Given that people start with different innate abilities what will the effect be of the use of brain-boosting drugs. If everyone used brain-boosting drugs would we become more or less equal in mental abilities? Well, it depends in part on why people differ in ability in the first place and the mechanisms by which the brain-boosters will work. By analogy, suppose two engine were identical except one had cleaner spark plugs than the other and hence ran at higher horsespower. If you added something that cleaned the spark plugs then only the lower horsepower engine would benefit and the effect would be to bring the two engines closer together in measured horsepower. But if you took two engines that were of different size and therefore different horsepower (say 100 and 200 hp) and you gave them better fuel that boosted them both in horsepower, by, say 10% the effect would probably be to widen the gap in absolute horsepower since they'd go to being 110 and 220 horsepower. A 100 hp difference would be replaced with a 110 hp difference. Also, imagine some enhancement to an engine's ignition system or fuel system that could only be added to engines that have camshafts that are strong enough to withstand greater force applied to them. Not all engines have the ability to get boosted in horsepower by use of a better fuel system because some other part would break if that happened. Or it could be that only if one has valves of a certain shape that an improved fuel mix could be properly utilized.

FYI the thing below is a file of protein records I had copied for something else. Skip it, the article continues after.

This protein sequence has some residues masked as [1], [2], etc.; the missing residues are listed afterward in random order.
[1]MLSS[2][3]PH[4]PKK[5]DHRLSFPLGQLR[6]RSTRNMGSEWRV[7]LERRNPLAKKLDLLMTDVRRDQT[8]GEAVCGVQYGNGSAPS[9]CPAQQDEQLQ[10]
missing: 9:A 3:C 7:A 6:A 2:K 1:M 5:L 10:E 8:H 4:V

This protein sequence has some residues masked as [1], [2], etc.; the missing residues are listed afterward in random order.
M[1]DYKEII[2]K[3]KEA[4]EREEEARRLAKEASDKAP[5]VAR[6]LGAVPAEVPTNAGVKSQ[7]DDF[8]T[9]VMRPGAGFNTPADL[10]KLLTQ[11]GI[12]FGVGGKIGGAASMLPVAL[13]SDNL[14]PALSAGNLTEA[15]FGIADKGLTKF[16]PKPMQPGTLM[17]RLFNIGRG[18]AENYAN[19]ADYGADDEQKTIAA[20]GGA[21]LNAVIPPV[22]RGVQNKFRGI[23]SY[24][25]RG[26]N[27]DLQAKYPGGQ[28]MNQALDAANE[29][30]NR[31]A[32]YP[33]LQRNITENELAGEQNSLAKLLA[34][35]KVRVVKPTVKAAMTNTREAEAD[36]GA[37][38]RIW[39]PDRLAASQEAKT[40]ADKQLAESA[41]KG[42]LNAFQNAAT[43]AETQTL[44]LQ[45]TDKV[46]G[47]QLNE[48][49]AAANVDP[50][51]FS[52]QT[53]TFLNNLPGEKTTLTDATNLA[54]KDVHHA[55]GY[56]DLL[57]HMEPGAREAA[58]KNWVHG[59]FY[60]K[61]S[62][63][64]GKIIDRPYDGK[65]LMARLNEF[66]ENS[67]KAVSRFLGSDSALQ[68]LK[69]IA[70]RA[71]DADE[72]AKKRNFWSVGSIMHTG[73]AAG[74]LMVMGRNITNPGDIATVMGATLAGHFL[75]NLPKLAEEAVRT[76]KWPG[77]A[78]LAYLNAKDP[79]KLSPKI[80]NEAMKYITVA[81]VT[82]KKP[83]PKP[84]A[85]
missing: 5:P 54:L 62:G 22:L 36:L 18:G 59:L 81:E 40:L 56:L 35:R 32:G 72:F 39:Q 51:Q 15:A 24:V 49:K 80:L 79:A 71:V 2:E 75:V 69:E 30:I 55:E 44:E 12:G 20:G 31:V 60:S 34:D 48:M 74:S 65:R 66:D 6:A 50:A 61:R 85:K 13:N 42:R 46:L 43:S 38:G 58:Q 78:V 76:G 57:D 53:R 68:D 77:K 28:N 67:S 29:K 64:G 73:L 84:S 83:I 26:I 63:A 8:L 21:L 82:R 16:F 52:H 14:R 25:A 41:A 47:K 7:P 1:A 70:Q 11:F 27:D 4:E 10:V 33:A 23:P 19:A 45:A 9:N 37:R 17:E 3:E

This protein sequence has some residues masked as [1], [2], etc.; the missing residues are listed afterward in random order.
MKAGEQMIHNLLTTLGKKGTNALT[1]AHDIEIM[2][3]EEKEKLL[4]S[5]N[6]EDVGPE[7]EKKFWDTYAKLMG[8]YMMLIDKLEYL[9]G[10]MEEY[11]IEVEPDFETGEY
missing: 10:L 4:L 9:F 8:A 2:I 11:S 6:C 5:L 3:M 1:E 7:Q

My guess is that different brain-boosting drugs will be discovered that operate in ways analogous to each of the engine scenarios outlined above. Some brain-boosting drugs will be discovered that will basically give less smart brains some improvement that smarter brains already have. So those brain-boosting drugs will narrow the differences in intellectual abilities. But it is also likely that other brain-boosting drugs will be discovered that boost by some percentage across all minds and therefore will have the effect analogous to that of the better fuel that makes the performance gap between engines even wider. Still other brain-boosting drugs may turn out to only benefit the smartest because, for instance, it could be that certain genetic variations that boost intelligence can be enhanced by drugs but you would have to have the intelligence-boosting variation that a drug operates on in order to benefit from the drug.